DSM dishes $6.5m to personalise nutrition

By Jess Halliday

- Last updated on GMT

Related tags Dsm Genetics Nutrition

DSM has re-affirmed its commitment to the innovative field of
personalized nutrition, pledging $6.5m (€5.4) in follow-on funding
to US nutrigenomics company Sciona.

The latest funding from DSM Venturing, the venturing unit of Royal DSM, means the Dutch company is now a major shareholder in Sciona. Its initial investment was in September 2004.

Personalized nutrition has been identified as one of DSM's 'emerging business areas', as the one-size-fits-all approach to nutrition is no longer seen as fulfilling all the needs of an increasingly health conscious and ageing population that is determined to remain healthy for longer.

It falls under the broader banner of nutrigenomics - a scientific term coined only in 1999 which also involves the development of new nutrients and understanding of how they work in the human body.

For DSM, this new area is regarded as a good fit with its existing strengths in nutrition, food, and biotechnology.

A spokesperson told NutraIngredients.com that the two companies have been "exploring areas of cooperation and expect to start a joint development programme soon"​.

She said that the focus will be on the areas in which DSM is already active: that is, fitness, wellness and metabolic syndrome.

Chief innovation officer Rob van Leen said that the increased shareholding will allow DSM accelerate its activities in personalized nutrition. To this end, DSM will place a representative on Sciona's supervisory board.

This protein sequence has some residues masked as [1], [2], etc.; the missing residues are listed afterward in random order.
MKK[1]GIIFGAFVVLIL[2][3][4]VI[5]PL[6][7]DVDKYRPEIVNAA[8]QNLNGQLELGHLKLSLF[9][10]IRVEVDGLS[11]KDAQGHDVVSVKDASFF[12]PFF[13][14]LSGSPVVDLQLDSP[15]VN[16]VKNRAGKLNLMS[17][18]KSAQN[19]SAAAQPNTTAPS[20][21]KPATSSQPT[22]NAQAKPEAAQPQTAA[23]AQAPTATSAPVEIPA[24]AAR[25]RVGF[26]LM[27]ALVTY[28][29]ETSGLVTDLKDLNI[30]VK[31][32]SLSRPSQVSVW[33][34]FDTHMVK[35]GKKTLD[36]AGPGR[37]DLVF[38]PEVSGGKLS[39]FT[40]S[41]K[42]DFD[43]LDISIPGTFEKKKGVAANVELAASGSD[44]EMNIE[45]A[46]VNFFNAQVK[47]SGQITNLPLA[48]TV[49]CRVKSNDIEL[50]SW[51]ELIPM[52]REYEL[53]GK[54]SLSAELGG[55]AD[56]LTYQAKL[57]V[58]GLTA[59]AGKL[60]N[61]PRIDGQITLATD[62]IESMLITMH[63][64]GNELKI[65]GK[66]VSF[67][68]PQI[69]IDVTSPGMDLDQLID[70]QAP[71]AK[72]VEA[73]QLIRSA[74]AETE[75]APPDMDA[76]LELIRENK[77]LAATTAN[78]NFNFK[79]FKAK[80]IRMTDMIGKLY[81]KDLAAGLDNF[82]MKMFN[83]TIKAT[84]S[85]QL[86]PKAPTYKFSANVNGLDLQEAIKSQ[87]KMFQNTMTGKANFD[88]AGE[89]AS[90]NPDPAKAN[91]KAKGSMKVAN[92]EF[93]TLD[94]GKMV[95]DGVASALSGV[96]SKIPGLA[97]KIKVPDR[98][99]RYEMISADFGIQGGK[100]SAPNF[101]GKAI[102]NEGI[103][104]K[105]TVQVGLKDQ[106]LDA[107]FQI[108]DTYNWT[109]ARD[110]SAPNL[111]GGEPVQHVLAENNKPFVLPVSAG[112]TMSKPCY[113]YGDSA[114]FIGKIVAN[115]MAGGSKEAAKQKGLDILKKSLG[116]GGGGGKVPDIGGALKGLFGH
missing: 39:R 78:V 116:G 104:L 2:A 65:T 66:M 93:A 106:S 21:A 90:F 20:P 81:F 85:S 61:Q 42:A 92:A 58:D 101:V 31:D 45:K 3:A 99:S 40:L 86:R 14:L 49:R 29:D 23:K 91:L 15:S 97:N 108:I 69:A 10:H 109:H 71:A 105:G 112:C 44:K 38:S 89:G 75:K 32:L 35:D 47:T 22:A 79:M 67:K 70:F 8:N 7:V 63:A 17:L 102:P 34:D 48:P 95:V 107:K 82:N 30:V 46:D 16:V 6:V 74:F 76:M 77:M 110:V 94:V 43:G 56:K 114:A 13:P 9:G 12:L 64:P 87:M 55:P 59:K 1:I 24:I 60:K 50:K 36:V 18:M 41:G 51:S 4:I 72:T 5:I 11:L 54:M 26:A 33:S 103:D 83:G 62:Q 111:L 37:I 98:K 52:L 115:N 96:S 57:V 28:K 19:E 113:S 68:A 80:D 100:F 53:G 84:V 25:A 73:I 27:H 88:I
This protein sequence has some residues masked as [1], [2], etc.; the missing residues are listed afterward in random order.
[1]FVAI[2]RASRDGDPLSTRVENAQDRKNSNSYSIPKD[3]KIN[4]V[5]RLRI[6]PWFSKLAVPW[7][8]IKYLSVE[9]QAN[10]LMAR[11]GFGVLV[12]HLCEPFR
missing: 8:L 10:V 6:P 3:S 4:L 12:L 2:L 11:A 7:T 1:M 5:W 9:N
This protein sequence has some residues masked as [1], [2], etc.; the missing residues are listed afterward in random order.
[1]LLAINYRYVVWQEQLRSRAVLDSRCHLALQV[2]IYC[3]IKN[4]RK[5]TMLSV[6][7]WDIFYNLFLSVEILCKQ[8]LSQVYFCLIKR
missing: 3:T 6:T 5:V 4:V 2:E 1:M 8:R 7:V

However no precise time-line to bring products to market has been revealed. "It will take some time to come up with products and applications,"​ said the spokesperson.

DSM's is investing in four emerging business areas in all, to prepare for market needs beyond 2010. As part of its Vision 2010 strategy unveiled in October 2005, DSM has set the ambition aim of €1 bn in sales from innovation by the end of the decade.

The human genomics project has made a number of gene sequences available for use in nutrition research, and there is considerable evidence to link small changes in DNA with the development of chronic disease.

Sciona, which focuses on nutrition, skincare and sports and fitness, has 19 genes or 'snips' patented, and it is anticipated that DSM will have access to this intellectual property in the future.

Sciona also develops genetic tests that can help individuals make nutritional and lifestyle choices matched to their genetic profiles, such as NutritionScreen, which provides nutritional advice based on a person's genetic data and lifestyle.

Exactly how this will translate into sales for DSM is unclear at this stage, but it opens up opportunities to personalise products, shape development of new products, create demand for supplements, or even drive the group towards diagnostics.

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